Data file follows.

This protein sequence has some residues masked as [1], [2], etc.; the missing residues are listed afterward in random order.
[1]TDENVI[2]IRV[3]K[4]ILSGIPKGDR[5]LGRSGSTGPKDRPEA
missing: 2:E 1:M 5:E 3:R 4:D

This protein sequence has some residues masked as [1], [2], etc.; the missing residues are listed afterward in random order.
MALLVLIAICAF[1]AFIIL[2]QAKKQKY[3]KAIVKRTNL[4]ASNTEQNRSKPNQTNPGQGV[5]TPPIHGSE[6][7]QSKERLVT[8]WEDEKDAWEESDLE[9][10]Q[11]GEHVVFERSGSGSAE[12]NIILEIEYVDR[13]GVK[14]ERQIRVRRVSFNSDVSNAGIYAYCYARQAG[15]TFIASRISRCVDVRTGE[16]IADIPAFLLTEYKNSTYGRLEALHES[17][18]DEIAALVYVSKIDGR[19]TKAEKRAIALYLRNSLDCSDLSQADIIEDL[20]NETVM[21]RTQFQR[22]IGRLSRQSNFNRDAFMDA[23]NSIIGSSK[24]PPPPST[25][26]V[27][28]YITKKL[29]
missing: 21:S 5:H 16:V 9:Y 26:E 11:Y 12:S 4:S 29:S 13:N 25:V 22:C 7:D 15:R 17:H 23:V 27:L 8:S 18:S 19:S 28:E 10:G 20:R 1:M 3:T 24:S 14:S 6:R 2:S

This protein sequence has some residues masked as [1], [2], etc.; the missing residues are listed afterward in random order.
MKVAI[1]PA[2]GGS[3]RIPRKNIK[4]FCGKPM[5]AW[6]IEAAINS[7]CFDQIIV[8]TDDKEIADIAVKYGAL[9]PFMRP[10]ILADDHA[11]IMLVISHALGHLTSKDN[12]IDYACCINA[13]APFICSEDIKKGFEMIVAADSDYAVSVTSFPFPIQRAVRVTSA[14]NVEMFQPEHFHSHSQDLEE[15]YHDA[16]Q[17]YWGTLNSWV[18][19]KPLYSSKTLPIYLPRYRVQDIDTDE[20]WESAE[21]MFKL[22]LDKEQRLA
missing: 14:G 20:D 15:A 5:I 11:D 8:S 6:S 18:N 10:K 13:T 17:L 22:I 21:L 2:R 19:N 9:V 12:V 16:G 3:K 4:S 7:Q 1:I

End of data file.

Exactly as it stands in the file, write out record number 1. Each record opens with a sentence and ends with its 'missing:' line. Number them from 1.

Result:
This protein sequence has some residues masked as [1], [2], etc.; the missing residues are listed afterward in random order.
[1]TDENVI[2]IRV[3]K[4]ILSGIPKGDR[5]LGRSGSTGPKDRPEA
missing: 2:E 1:M 5:E 3:R 4:D